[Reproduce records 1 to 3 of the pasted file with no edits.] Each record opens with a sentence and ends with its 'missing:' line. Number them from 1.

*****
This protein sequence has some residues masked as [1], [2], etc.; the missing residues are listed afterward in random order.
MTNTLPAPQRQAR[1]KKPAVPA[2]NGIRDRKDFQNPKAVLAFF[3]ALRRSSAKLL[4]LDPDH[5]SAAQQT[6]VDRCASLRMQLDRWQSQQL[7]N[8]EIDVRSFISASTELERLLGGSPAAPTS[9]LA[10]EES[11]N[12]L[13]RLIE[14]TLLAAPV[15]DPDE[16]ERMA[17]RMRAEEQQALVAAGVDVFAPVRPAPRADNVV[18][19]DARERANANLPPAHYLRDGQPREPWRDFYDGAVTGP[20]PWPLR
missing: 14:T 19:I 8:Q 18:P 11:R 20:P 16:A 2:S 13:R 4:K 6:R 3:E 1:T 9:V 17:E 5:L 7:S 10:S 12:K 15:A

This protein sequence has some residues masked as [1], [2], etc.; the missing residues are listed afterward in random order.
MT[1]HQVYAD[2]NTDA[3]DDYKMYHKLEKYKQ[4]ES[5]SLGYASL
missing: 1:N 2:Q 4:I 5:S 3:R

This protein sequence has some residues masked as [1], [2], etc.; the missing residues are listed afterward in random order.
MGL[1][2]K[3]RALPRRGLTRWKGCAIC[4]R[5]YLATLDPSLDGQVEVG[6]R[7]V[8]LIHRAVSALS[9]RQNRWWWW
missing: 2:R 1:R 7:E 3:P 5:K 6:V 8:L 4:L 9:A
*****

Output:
This protein sequence has some residues masked as [1], [2], etc.; the missing residues are listed afterward in random order.
MTNTLPAPQRQAR[1]KKPAVPA[2]NGIRDRKDFQNPKAVLAFF[3]ALRRSSAKLL[4]LDPDH[5]SAAQQT[6]VDRCASLRMQLDRWQSQQL[7]N[8]EIDVRSFISASTELERLLGGSPAAPTS[9]LA[10]EES[11]N[12]L[13]RLIE[14]TLLAAPV[15]DPDE[16]ERMA[17]RMRAEEQQALVAAGVDVFAPVRPAPRADNVV[18][19]DARERANANLPPAHYLRDGQPREPWRDFYDGAVTGP[20]PWPLR
missing: 14:T 19:I 8:Q 18:P 11:R 20:P 16:A 2:S 13:R 4:K 6:R 3:E 1:T 9:V 17:E 5:L 7:S 10:S 12:K 15:A

This protein sequence has some residues masked as [1], [2], etc.; the missing residues are listed afterward in random order.
MT[1]HQVYAD[2]NTDA[3]DDYKMYHKLEKYKQ[4]ES[5]SLGYASL
missing: 1:N 2:Q 4:I 5:S 3:R

This protein sequence has some residues masked as [1], [2], etc.; the missing residues are listed afterward in random order.
MGL[1][2]K[3]RALPRRGLTRWKGCAIC[4]R[5]YLATLDPSLDGQVEVG[6]R[7]V[8]LIHRAVSALS[9]RQNRWWWW
missing: 2:R 1:R 7:E 3:P 5:K 6:V 8:L 4:L 9:A